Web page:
Saturday, October 22, 2011

Keeping It Real

There are a couple of blogs written by fellow missionaries that I regularly read and one theme that comes up quite often is that of authenticity, or being real in living out our faith.

Being real and authentic is something that I also try to do but is something I believe we will never achieve in this lifetime because we are, at our core, sinners.  That doesn’t mean that living our faith out as authentically as possible is something we shouldn’t strive to do, but our approach towards authenticity needs to the right one. 

Jeremiah 17:9-10 says “The heart is deceitful above all things, and desperately wicked; Who can know it? I, the LORD, search the heart, I test the mind, even to give every man according to his ways, according to the fruit of his doings.”  If that is the case, then even when we think we’re being real, we’re probably not.  Our heart tells us that what we’re doing is real, that we’re being honest, but are we?  Only God knows the true intentions of our hearts.  Maybe instead of striving to be real and authentic, what we should be doing is striving to be holy and in doing that we will arrive at truth, authenticity, and real, or at least as close as we can be in this corruptible flesh. 

In 1 Peter 1:13-16 Paul tells us to “gird up the loins of your mind, be sober, and rest your hope fully upon the grace that is to be brought to you at the revelation of Jesus Christ; as obedient children, not conforming yourselves to the former lusts, as in your ignorance; but as He who called you is holy, you also be holy in all your conduct, because it is written, ‘Be holy, for I am holy.’ ”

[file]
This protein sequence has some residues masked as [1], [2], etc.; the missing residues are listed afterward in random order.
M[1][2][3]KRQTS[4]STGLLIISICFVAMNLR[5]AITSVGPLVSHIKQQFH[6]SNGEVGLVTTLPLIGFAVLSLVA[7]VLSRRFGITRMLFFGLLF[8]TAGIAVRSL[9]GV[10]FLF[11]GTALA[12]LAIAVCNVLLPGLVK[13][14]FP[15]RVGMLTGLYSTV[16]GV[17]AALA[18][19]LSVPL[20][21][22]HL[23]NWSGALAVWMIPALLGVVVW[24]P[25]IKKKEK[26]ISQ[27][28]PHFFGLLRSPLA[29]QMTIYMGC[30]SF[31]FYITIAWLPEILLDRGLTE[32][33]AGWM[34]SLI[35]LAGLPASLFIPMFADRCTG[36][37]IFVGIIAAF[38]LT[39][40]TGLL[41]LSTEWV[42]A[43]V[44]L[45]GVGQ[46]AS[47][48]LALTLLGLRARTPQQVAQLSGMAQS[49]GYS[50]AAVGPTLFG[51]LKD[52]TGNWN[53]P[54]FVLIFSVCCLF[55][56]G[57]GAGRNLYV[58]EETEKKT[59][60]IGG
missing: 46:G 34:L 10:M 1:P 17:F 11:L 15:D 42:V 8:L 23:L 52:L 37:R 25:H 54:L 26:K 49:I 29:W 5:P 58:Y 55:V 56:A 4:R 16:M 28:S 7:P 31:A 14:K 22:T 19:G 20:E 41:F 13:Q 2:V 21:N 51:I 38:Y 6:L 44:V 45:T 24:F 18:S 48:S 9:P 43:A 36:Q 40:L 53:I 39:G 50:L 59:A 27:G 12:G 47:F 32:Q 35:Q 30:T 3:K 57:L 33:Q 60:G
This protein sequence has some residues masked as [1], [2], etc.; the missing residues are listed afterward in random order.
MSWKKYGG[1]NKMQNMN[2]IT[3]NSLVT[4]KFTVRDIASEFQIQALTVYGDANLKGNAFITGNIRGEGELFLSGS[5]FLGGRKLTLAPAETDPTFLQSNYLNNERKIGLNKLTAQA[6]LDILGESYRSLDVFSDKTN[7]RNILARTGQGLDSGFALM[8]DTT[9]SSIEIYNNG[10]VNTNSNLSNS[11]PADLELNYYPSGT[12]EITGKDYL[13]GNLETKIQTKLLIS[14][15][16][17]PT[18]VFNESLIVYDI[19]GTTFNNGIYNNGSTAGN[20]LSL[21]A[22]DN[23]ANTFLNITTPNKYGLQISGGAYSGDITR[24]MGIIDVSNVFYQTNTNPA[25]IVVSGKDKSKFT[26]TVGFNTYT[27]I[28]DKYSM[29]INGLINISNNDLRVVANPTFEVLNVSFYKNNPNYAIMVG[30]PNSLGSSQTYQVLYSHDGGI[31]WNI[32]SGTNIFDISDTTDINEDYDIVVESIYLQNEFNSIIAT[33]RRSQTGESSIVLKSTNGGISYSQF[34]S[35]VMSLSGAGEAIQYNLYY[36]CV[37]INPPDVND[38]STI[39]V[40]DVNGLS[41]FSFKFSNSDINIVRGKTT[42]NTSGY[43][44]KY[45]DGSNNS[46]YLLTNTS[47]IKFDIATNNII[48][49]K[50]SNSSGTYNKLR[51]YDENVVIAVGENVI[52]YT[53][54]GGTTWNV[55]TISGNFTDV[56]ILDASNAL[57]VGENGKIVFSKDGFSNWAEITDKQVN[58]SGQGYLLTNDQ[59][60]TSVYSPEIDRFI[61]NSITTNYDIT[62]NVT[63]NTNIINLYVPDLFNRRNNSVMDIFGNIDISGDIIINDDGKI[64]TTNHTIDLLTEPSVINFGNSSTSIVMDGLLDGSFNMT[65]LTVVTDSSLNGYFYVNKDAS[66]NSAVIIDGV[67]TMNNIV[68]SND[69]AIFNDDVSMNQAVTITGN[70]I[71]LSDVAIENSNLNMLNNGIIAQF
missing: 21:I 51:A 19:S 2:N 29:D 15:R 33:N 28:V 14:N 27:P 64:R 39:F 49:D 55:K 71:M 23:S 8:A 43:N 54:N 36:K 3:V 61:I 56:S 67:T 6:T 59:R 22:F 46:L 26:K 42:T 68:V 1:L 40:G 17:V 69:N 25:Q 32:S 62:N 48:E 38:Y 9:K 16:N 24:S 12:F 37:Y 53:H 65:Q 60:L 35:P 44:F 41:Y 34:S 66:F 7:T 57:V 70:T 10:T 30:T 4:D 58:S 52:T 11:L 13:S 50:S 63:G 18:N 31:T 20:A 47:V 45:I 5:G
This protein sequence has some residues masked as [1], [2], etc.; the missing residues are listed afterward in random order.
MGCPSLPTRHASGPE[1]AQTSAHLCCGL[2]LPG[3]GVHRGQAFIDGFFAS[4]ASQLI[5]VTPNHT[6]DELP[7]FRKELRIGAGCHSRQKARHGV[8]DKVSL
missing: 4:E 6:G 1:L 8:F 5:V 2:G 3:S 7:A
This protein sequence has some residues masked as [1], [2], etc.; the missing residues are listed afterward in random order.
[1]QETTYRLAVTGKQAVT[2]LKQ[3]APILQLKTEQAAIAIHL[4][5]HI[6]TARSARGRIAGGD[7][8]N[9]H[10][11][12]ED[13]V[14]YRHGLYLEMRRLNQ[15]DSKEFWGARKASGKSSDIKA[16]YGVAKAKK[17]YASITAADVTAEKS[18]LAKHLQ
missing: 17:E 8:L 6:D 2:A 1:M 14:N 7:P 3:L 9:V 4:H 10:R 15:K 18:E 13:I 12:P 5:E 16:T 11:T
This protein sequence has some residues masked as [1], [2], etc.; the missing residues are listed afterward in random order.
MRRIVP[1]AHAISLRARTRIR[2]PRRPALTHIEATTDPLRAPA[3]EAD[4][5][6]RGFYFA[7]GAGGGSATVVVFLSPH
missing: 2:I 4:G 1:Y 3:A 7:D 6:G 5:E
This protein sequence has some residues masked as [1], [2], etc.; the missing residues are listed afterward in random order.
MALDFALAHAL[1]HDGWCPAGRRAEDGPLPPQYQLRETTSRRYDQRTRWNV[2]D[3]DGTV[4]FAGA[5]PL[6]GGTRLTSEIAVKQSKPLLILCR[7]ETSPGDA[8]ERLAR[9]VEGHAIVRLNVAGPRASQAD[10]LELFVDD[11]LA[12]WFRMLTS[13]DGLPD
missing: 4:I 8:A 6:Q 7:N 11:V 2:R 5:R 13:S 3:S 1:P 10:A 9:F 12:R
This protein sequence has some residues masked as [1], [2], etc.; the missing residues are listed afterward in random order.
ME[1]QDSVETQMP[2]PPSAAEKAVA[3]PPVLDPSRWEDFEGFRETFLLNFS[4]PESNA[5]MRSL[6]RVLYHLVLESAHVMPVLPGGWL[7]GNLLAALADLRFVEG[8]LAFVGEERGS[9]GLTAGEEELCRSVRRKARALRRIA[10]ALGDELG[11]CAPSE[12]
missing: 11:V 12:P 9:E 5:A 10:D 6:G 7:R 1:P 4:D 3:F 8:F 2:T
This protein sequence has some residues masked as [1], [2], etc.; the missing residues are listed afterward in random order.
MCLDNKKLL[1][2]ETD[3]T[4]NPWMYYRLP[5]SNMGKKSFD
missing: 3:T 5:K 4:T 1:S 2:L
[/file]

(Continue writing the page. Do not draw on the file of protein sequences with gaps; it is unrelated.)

I found an excellent writing on the subject of holiness that I encourage you to read.   That which sets the true child of God apart from all others is their faith and trust in God, evidenced by obedience to His commands even when they do not seem to make sense.”  One of the passages I particularly like in this article is “How comfortable we are to add God to our lives with little or no change necessary on our part. Such is not the message of the true gospel or the teaching of the Scriptures on the spiritual life. The Old Testament prophets, along with John the Baptist and then Jesus, called for a radical change for those who would trust and obey God.  Striving to be holy may not make sense because the longer we walk with Jesus the more aware we become of just what huge sinners we really are.  Make sense or not, it is what we are commanded to do.  In a search on I was not able to find any passage where believers are instructed to be "real" or "authentic", not one.  At least not the general definition of being real and authentic.  Holiness, or righteousness though?  The list goes on and on.